The 2019 Redoma Branco is a field blend from old vines featuring Rabigato, Códega, Viosinho, Donzelinho and others, aged for six months in 20% new French oak. It comes in very dry and at just 12.2% alcohol. This is another super Redoma Branco, which is easily one of the very best values in the Niepoort lineup every year. It’s never a big and fat wine, so if that’s what you’re looking for, look away. It has wonderfully expressive fruit and a subtle concentration that is impressive, however. Plus, it has beautiful structure and persistent but controlled tension on the finish. It’s always bright, never shrill, and it handles the modest wood well. There is a slight smoked-toast nuance, but not a lot. It’s something to watch, or give this some air. This is a lot of wine for the money if you like the fresh and understated style. Niepoort always says these will age for a couple of decades. It probably will, but let’s take that in stages. His track record of saying such things and backing it up has been pretty good, though, and I have seen some nicely developed and intriguing ones. There were 60,000 bottles produced from old vines (60 to 80 years) Rating 92 Drink Date 2021 – 2036 Reviewed by Mark Squires Issue Date 30th Jul 2021 Source End of July 2021, The Wine Advocate
Batuta (Baton, as in conductor) was first released in 1999. The fruit comes from Quinta do Carril, a north-facing vineyard with more than 70 years, near Quinta de Nápoles and also from two other vineyards that are over 100 years old, planted at an altitude of 750 metres. A more complex and refined wine than Redoma.
2017 Batuta – £450 per 6 x 75cl
Touriga Franca, Tinta Roriz, Rufete, Malvazia Preta & others – the vineyard sites vary in height and aspect so this is very much a field blend, each grape for its attributes. This is such an attractive wine, good weight, aromatic with supple fruit flavours and lovely balance.
The 2017 Batuta is a field blend from old vines aged for 20 months in 25% new French barriques. It comes in at just 13% alcohol. Not quite bottled when seen, this was the final blend and out of cask. Well. If I thought the Redoma was gloriously fresh, this one-ups it pretty easily. “Glorious” is the right word here, at least when coupled with “freshness.” Silky, fruit forward and simple enlivening, this has a lingering finish filled with lifted fruit flavor. As always, there isn’t a lot of depth, and it has an understated feel for its level. And, as tends to happen, I have a slight preference for the Redoma in the lineup. This 2017, however, is certainly a great example of a food wine that will drain fast at the table. Its freshness will preserve it as it ages, but it is surprisingly approachable right now. Rating (92 – 94) Drink Date 2020 – 2042 Reviewed by Mark Squires Issue Date 30th Aug 2019 Source Issue 244 End of August 2019, The Wine Advocate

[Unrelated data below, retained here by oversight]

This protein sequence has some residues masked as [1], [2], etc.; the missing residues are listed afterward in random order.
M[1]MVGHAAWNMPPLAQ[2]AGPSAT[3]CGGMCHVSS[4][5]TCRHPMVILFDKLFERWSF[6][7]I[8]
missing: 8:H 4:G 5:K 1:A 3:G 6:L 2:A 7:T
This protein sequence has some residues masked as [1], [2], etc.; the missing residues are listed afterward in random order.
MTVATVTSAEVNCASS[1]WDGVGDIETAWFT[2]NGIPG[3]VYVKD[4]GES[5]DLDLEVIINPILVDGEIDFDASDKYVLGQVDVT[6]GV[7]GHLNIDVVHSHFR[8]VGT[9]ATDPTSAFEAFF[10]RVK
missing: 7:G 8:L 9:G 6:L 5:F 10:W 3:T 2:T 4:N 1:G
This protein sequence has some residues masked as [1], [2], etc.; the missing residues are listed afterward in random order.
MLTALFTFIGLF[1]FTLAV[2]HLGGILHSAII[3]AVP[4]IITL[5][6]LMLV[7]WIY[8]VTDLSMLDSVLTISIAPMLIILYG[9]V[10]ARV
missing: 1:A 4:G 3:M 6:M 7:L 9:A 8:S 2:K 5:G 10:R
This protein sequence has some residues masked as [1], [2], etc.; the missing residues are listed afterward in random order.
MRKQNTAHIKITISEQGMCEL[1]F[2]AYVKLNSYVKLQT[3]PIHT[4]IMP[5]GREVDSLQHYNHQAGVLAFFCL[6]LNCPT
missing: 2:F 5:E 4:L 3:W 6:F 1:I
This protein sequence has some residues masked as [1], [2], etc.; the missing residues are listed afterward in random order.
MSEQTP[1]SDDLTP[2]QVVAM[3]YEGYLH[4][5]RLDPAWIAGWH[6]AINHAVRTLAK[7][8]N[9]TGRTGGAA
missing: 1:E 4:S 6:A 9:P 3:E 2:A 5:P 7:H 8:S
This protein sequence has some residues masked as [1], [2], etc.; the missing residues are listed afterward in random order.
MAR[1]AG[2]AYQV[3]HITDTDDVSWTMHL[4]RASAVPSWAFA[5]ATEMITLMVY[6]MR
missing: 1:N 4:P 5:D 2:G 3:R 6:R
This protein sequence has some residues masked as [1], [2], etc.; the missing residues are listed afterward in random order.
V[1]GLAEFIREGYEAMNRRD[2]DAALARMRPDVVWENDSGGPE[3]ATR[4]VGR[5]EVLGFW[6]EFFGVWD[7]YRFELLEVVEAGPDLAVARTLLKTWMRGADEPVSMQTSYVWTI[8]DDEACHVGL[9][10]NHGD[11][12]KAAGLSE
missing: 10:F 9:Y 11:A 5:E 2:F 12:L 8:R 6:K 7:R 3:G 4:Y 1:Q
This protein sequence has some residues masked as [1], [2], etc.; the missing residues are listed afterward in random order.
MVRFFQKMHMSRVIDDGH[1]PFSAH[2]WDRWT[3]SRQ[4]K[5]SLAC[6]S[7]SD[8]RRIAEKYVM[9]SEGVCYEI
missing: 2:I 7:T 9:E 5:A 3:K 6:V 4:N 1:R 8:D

Niepoort excel at Colheita (single vintage tawny) Ports and this 2008 is one of the finest I’ve tasted. Colheitas have some advantages over a Vintage Port: one, it needs no decanting, and two, it keeps well once opened. It is the most underrated Port category in the UK, which is a shame (particularly for the consumer, who misses out on what is possibly the best value Port that money can buy). Aged in lodge pipes (pipas, 500-550 litre, old barrels) for a minimum of seven years, Colheitas not only have to display the vintage on the bottle, but also the year the wine was bottled.
2008 Colheita – £135 per 3 x 75cl
From a truly exceptional vintage: rain during Spring and early summer led to reduced yields and moist soil, which combined with cool conditions in July and August led to a late harvest of healthy, concentrated grapes, high in acidity with immense freshness and balance.
With brick-red edges, but still quite a deep purple. Aromas of dried fruit and nuts, but somehow still very fresh and youthful. In the mouth, it simply explodes; enormous concentration combined with surprising freshness, leading to a beautiful, long and rich but clean finish. Sui generis
FIO, Mosel, Germany
What Dirk Did Next. This is a new project started with his son Daniel and his local friend Philipp Kettern in Piesport (recently, Dirk’s youngest son, Marco, became part of the team, keeping things in the family). It’s not that this part of the Mosel doesn’t have a lot of fine growers, but with Dirk comes a fresh look at things and a wealth of knowledge and experience, and interesting things are already happening.
2018 Riesling ‘Socalcos’ – £149.70
The vineyard, Leiwener Josefberg, which you probably won’t have heard of, sits just outside of Piesport, but on the less-favoured, southern side of the river with west-facing vineyards on the banks of a tributary. Unusually, the vines are planted in double rows on terraces, just like the ‘socalcos’ in Dirk’s native Douro that give the wine its name and which initially attracted him. The vineyard’s site and aspect allow it to catch both the sun and the local breezes, keeping pest and fungal problems to a minimum without the need for manual (or chemical) intervention; a handful of sheep are also used (or exploited, if you prefer) to control the grass. Typically of Dirk, everything is as much hands off as possible, and if this second vintage is anything to go by this is a project to watch.
This is an absolute eye-opener: technically, it is a ‘trocken’, given the definition, but that is open to interpretation. Most producers have tried to produce ‘trocken’ wines of minimal residual sugar, but I have rarely found them convincing. This balances residual sugar and acidity, which is obviously the intention of the regulations. The result is a wine that tastes dry but has body, but with the almost indefinable floral and fruity flavours that one associates with a Mosel. Perhaps, Mosel as it was meant to be?
From the transverse-terraced Leiwener Josefberg, the dry 2018 Riesling Socalcos offers a clear, intense, floral and stony-scented bouquet of ripe Riesling and crushed quartzite. Delicate yet intense and even juicy on the palate, this is an intense, even powerful and densely textured dry Riesling in the classic style. Lean, fresh and floral but with substance, grip and serious length. Excellent! Tasted in May 2020 Drink Date 2020 – 2036 Reviewed by Stephan Reinhardt Issue Date 13th Aug 2020 Source August 2020 Week 2, The Wine Advocate